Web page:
What is a generic drug?
Most prescription drugs have two names: a "generic" name that identifies the active chemical ingredient, and a "brand" name that is used for advertising purposes. For example, acetaminophen is a generic name and Tylenol® is a brand name for acetaminophen.
Generally, new drugs are patent-protected for 20 years from the time of discovery. During this period, only the patent-protected product can be sold. These products are promoted to physicians, pharmacists and other healthcare professionals using a brand name.
When the patent on a brand-name drug expires, the Food and Drug Administration (FDA) allows other companies to manufacture equivalent versions of the original product. These products, which must receive FDA approval prior to marketing, are usually sold using the "generic" name which identifies the active ingredient.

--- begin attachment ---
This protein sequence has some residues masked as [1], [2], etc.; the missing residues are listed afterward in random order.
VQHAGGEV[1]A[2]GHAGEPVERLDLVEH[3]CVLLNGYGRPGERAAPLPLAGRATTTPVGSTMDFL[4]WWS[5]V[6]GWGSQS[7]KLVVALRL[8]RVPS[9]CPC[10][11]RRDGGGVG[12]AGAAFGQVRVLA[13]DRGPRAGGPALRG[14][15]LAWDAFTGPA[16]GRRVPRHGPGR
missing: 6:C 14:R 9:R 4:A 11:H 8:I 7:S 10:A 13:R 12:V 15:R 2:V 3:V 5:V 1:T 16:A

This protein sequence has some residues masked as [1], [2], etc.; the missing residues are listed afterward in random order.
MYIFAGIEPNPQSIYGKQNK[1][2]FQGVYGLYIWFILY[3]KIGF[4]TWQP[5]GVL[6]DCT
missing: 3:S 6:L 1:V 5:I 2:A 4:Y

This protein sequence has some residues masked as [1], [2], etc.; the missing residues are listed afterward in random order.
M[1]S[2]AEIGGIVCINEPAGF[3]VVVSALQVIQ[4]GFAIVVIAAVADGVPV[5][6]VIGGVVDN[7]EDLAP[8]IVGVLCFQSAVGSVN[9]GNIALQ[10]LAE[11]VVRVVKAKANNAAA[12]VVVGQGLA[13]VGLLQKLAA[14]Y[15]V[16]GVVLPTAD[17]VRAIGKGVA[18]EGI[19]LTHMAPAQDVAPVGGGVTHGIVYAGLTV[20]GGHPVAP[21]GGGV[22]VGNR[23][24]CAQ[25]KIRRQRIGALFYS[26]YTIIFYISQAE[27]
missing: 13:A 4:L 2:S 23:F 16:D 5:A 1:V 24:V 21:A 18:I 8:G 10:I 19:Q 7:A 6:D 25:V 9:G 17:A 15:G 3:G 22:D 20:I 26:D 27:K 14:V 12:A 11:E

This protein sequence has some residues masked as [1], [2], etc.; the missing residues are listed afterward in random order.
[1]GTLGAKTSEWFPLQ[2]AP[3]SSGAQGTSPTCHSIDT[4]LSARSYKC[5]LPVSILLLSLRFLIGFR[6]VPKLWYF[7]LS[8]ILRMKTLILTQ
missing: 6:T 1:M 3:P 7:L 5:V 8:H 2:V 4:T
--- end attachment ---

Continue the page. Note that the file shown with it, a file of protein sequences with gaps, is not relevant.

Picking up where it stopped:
Generic drugs must contain the same active ingredients as their brand-name counterpart; and be identical in strength, dosage form (tablet, liquid, etc.), and route of administration (taken by mouth, injection, etc.) Manufacturers must also prove that the generic product will supply the same amount of the active ingredient in the body, at the same rate, as the brand-name drug.